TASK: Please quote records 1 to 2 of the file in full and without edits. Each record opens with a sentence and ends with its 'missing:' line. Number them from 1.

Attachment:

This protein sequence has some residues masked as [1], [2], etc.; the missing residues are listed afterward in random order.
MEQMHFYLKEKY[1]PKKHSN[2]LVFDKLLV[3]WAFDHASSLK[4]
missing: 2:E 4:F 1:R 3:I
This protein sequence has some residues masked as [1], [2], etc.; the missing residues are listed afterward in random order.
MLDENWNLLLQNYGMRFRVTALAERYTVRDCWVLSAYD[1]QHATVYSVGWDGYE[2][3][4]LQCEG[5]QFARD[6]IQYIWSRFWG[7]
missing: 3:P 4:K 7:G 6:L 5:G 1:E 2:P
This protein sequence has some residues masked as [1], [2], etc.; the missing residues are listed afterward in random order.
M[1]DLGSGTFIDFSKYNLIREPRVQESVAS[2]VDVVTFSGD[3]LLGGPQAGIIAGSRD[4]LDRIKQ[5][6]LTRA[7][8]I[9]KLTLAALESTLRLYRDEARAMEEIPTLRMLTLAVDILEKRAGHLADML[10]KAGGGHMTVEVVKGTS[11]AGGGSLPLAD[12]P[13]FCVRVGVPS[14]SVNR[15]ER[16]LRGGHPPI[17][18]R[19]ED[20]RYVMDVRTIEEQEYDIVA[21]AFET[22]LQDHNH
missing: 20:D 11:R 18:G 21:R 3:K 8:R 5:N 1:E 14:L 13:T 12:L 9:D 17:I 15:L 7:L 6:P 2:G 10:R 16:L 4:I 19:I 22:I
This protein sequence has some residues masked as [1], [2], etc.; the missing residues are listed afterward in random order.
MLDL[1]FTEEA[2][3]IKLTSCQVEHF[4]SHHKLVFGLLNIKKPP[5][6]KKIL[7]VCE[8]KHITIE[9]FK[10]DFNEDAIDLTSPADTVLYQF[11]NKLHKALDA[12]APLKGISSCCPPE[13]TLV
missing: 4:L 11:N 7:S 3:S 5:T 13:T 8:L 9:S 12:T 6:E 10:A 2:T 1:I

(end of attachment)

This protein sequence has some residues masked as [1], [2], etc.; the missing residues are listed afterward in random order.
MEQMHFYLKEKY[1]PKKHSN[2]LVFDKLLV[3]WAFDHASSLK[4]
missing: 2:E 4:F 1:R 3:I
This protein sequence has some residues masked as [1], [2], etc.; the missing residues are listed afterward in random order.
MLDENWNLLLQNYGMRFRVTALAERYTVRDCWVLSAYD[1]QHATVYSVGWDGYE[2][3][4]LQCEG[5]QFARD[6]IQYIWSRFWG[7]
missing: 3:P 4:K 7:G 6:L 5:G 1:E 2:P